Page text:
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Monday, November 30, 2020
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Coronavirus: Creating a safety culture

Volvo Cars wants to use the Covid-19 pandemic to change minds on safety

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It has been six decades since engineers at Volvo invented the three-point safety belt and effectively ushered in a new era of road safety. It may have been controversial at the time but fast-forward 60 years and the technology is estimated to have saved a million lives.

With the Covid-19 pandemic re-focussing people’s minds on their responsibilities to others, the company believes the time is to set out a series of new initiatives that it hopes can save a million more lives.

The headline grabber of these new moves is unquestionably this year’s introduction of a speed cap that limits all of its cars to 122 mph. It is also looking at how smart speed control and geofencing technology could automatically limit speeds near schools and hospitals in the future. Some owners may already have used Key Care? A system that allows you to programme your own speed cap: Does one of your children want to borrow the family S60? Well, with Key Care you can stop from taking unnecessary risks when taking their friends to the mall or beach.

Malin Ekholm, head of the Volvo Cars Safety Centre, says that the company learned with the seat belt that technology is not enough if you want people to change their attitudes to safety. You need a change in driving culture, greater education and regulatory support from governments. Cars may be safer than ever but that isn’t going to be enough to reach that target of a million more lives.

“Technology is what we use to address the issues. But it’s the combination of all the technology and also cooperation and collaboration. Education is super important because empowerment and knowing how to do the right thing – and what the right thing to do – is one of the very, very strong tools of improving traffic safety.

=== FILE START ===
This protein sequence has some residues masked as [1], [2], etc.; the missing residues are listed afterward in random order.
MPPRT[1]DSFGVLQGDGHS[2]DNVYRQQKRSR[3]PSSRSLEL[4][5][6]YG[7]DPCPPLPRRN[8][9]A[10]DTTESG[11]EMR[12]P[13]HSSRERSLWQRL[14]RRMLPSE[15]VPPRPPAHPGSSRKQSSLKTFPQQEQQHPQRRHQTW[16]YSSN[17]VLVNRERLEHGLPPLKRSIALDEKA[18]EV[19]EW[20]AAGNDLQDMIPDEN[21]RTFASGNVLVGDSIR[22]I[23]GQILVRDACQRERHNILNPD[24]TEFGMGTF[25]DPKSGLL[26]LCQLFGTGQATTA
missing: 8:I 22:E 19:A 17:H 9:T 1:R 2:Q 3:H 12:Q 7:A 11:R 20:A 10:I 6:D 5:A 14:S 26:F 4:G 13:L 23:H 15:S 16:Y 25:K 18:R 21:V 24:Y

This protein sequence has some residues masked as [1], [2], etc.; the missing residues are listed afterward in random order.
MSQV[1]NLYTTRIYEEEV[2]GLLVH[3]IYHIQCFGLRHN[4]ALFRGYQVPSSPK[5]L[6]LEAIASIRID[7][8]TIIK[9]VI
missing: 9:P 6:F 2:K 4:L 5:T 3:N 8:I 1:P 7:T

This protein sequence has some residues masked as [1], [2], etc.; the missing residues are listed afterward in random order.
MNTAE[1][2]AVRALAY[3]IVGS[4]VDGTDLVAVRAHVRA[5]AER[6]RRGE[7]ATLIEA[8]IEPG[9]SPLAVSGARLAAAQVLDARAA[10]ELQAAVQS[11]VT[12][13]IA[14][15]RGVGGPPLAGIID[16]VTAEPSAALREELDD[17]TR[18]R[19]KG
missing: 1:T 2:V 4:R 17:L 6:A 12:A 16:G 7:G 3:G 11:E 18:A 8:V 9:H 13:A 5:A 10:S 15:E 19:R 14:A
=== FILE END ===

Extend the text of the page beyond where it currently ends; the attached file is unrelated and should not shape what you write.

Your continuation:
“You have to acknowledge that traffic safety varies across the globe but if we go back to the basics and really focus on getting that right we have taken a huge step towards safety. That means making (sure people are) using the safety belt in the correct way, making sure that our children are protected in the correct car seat for their age and size, making sure we’re driving at a safe speed.”

She adds that the Speed Cap is unlikely to be enough on its own.

“We have introduced the speed cap on all our cars, and it is an important action for us to take but we need to start talking about speed as an issue and doing the right thing. There is a very complex conversation that we need to have on the car manufacturer’s responsibility to influence people’s behaviour to make sure that we are driving at a safe speed.”

In Europe, at least, Volvo is not alone in wanting to address speed as a safety issue. By 2022, all new cars sold in the EU will need to be fitted with speed limiting equipment.

“It boils down to physics. The higher the speed, the higher the force; and the force is what hurts and potentially kills you. So yes, we need to have a speed conversation but apart from following the road sign speed. There are other challenges. There are road friction conditions, daylight, there’s weather; so we need to broaden the conversation on speed; making sure that we have the correct speed in whatever traffic situation were driving.”

The rise of smartphones and touch screens inside cars has sparked a growing debate around the dangers of distraction behind the wheel. But Volvo Cars’ approach to is to accept that distraction is a fact of life, and that technology should be used to support people in their daily commute.

The company’s own safety research and behavioural science work suggests that when used correctly, modern technology inside the car can actively reduce distraction, boost road safety and help people to be better and more focused drivers. Ekholm says it is easy to think that phones and screens are the only scourge of the modern driver, but life as a whole is distracting. “We know people do not get distracted on purpose, but it happens. You could be late for daycare and somewhat stressed. Or you get behind the wheel after a bad day at work. All this affects you as a driver.”

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Stephen Whitehttp://www.meconstructionnews.com
Stephen White was formerly editor of Big Project ME.
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